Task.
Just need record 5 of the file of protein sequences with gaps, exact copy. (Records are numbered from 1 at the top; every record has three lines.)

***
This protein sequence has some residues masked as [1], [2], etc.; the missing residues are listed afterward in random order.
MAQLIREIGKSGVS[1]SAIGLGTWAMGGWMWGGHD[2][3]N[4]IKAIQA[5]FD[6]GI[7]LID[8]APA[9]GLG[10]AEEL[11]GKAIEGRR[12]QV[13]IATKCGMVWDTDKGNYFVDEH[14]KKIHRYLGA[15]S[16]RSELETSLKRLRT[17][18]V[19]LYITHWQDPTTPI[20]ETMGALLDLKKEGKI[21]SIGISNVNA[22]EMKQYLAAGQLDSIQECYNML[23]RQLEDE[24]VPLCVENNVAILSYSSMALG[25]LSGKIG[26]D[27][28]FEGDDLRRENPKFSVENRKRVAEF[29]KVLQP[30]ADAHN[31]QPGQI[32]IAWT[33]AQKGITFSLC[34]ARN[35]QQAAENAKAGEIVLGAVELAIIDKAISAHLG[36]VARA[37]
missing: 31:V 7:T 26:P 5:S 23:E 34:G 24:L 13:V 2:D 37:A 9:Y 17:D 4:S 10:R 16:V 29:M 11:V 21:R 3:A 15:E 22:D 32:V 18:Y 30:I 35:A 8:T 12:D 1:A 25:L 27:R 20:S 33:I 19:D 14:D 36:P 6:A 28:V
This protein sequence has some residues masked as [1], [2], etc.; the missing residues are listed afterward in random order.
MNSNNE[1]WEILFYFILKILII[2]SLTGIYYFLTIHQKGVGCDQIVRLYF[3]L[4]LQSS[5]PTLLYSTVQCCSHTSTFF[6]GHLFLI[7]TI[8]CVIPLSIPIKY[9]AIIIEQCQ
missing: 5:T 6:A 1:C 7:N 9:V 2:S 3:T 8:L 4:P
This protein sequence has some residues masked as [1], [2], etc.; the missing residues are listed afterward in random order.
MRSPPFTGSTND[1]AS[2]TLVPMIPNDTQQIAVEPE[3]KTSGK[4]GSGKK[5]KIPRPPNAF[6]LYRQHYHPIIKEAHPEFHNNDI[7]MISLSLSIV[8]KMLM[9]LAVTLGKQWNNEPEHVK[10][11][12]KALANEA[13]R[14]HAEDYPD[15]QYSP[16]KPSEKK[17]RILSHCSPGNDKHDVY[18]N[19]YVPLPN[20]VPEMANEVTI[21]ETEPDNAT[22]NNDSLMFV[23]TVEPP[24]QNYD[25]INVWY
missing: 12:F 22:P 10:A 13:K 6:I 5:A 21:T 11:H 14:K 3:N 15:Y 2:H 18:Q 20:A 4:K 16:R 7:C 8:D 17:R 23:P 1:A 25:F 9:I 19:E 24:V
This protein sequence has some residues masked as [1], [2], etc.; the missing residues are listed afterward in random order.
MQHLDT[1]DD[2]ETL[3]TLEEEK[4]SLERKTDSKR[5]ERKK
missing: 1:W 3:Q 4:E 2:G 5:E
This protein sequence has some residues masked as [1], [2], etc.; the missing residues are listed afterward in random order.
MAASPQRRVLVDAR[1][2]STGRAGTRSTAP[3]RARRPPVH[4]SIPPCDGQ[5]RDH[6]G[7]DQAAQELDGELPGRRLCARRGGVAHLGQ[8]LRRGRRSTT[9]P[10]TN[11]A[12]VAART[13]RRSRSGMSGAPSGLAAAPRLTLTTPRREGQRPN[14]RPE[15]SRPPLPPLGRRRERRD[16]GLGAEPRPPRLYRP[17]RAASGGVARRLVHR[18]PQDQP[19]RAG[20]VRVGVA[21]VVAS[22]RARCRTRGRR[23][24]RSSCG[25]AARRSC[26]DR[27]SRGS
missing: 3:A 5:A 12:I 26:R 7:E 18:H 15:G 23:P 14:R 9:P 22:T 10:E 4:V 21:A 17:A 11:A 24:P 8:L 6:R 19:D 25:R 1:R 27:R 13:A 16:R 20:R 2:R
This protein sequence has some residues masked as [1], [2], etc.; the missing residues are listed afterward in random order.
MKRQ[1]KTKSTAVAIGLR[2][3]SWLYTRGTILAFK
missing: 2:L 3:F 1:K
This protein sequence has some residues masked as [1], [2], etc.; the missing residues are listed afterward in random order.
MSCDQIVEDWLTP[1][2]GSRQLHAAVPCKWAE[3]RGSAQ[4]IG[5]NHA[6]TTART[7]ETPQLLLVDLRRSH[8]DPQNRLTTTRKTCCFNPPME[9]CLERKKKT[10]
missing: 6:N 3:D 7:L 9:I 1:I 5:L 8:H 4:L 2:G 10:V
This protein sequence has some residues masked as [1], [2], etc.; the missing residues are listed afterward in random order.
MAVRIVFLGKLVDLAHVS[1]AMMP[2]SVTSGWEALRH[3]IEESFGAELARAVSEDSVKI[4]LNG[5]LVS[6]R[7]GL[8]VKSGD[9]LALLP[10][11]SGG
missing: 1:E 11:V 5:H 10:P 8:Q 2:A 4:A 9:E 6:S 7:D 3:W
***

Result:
This protein sequence has some residues masked as [1], [2], etc.; the missing residues are listed afterward in random order.
MAASPQRRVLVDAR[1][2]STGRAGTRSTAP[3]RARRPPVH[4]SIPPCDGQ[5]RDH[6]G[7]DQAAQELDGELPGRRLCARRGGVAHLGQ[8]LRRGRRSTT[9]P[10]TN[11]A[12]VAART[13]RRSRSGMSGAPSGLAAAPRLTLTTPRREGQRPN[14]RPE[15]SRPPLPPLGRRRERRD[16]GLGAEPRPPRLYRP[17]RAASGGVARRLVHR[18]PQDQP[19]RAG[20]VRVGVA[21]VVAS[22]RARCRTRGRR[23][24]RSSCG[25]AARRSC[26]DR[27]SRGS
missing: 3:A 5:A 12:I 26:R 7:E 18:H 15:G 23:P 14:R 9:P 22:T 10:E 4:V 21:A 17:A 11:A 24:P 8:L 6:R 19:D 25:R 1:R 27:R 13:A 16:R 20:R 2:R